by John | November 24, 2013 1:03 pm
Senate President Pro Tem Darrell Steinberg, D-Sacramento, has tried in vain to distance himself from the FBI’s ongoing investigation into corruption at the State Capitol. Earlier this month, as a part of that effort, Steinberg resigned his position with a law firm that represents Michael R. Drobot, a medical executive whose father is named in the FBI affidavit obtained by Al Jazeera America.
As first reported by the Sacramento Bee, until November 14, Steinberg worked as “of counsel” for the law firm Roxborough, Pomerance, Nye & Adreani. According to annual conflict of interest disclosure filings filed this year with the state’s political watchdog, the President Pro Tem made between $10,001 and $100,000 in salary from the firm.
“I of course have had nothing to do with any of your legal clients in these areas,” Steinberg wrote in his resignation email to partner Nick Roxborough. “You told me just recently that the firm represents the son of Mr. Drobot. Today, you told me that the firm was retained by Drobot Jr. in July 2013.”
But Steinberg’s story doesn’t line up with standard legal practices, and perhaps more damning, may put the top ranking Senate Democrat in an ethics bind: either he knew earlier that Drobot was a client of his law firm, or he was derelict in complying with his duties as a lawyer.
By claiming he first knew of Drobot’s connection in November, Steinberg is acknowledging that he failed to review his law firm’s clients and whether those clients posed any potential conflicts with his role as leader of the state Senate. Alternatively, if Steinberg, in fact, participated in a routine “conflicts check,” it would contradict Steinberg’s timeline of when he first learned that Drobot was represented by his law firm.
As a routine procedure, when a law firm retains a new client, it performs a conflicts check to ensure that all attorneys are operating in an ethical manner and representing their clients’ best interests. Although the procedure varies by law firm, the conflicts check can routinely involve system-wide emails to other lawyers notifying them of new clients.
“The purpose of conflicts checking is to learn in advance of any present and past representations that would either conflict with proposed representation or make a proposed representation unattractive to the firm for business reasons,” writes Thomas P. Sukowicz, director of Lawyers’ Risk Management Services at Hinshaw & Culbertson, LLP, in an article for the Los Angeles County Bar Association. “As conflicts of interest pose serious threats to the firm, the firm should have a written policy that no client or matter will be accepted or handled by the firm or its attorneys without a thorough check for conflicts of interest.”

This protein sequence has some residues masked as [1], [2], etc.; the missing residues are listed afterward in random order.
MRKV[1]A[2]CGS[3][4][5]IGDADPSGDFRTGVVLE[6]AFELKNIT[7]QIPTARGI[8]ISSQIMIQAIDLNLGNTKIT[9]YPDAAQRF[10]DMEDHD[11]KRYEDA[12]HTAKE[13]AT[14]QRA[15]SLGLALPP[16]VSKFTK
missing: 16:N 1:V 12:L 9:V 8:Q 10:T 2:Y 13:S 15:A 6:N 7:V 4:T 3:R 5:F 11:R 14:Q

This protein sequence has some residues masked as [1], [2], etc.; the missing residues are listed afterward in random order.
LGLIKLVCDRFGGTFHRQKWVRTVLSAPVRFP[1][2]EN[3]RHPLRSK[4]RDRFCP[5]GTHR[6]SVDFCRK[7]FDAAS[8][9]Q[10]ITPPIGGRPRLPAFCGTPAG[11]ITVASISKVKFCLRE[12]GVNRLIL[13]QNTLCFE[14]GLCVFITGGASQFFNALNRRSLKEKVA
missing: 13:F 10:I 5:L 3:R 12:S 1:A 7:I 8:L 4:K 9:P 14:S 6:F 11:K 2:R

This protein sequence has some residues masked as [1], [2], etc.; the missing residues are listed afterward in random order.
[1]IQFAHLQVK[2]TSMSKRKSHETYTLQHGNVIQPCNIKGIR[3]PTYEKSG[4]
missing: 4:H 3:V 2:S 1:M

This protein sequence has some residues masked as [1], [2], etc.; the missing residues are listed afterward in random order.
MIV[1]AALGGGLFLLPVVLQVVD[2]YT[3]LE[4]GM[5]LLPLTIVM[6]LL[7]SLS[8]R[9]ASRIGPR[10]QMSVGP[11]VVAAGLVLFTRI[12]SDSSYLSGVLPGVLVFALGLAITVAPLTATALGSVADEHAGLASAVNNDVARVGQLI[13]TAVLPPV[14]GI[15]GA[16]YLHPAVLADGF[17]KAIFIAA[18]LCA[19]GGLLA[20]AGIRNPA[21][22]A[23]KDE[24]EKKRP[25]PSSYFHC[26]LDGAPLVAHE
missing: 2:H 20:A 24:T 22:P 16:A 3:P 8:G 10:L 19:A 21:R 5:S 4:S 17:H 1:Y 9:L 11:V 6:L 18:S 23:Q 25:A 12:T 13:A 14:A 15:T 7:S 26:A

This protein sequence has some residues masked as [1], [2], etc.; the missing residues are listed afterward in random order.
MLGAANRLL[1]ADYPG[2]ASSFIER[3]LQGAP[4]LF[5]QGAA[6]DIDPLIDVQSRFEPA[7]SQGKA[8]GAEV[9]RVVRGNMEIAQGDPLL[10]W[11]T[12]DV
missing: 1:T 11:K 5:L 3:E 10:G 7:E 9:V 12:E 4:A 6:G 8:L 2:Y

Legal experts say that “all lawyers know they are supposed to do a conflicts check” and that a check should be done before a client is formally retained.
“The conflicts check should be performed immediately, before you receive any confidential information from a prospective client,” according to Lawyerist.com. “Therefore the check should be part of your intake process, even before a file is formally opened.”
In Drobot’s case, that should have occurred in July 2013, when Steinberg claims the firm was first retained. CalWatchdog.com surveyed a half dozen California attorneys, all of whom said that a conflicts check is an important and routine practice for law firms of all sizes.
“A conflicts check is fairly standard,” Jessica Levinson, a professor at Loyola Law School, who specializes in ethics and governance issues, said of the practice.
According to his Form 700 filed with the Fair Political Practices Commission, Steinberg identified himself as “of counsel” for Roxborough, Pomerance, Nye & Adreani. As “of counsel,” Steinberg was expected, according to the American Bar Association, to maintain a “close, regular, personal relationship” with the firm.
In California, the ABA’s recommendation was affirmed as law in a 1999 California State Supreme Court case. In “Department of Corrections vs. Speedee Oil Change Systems,” the state’s highest court concluded that those “of counsel” share client confidences as a part of this close, personal relationship.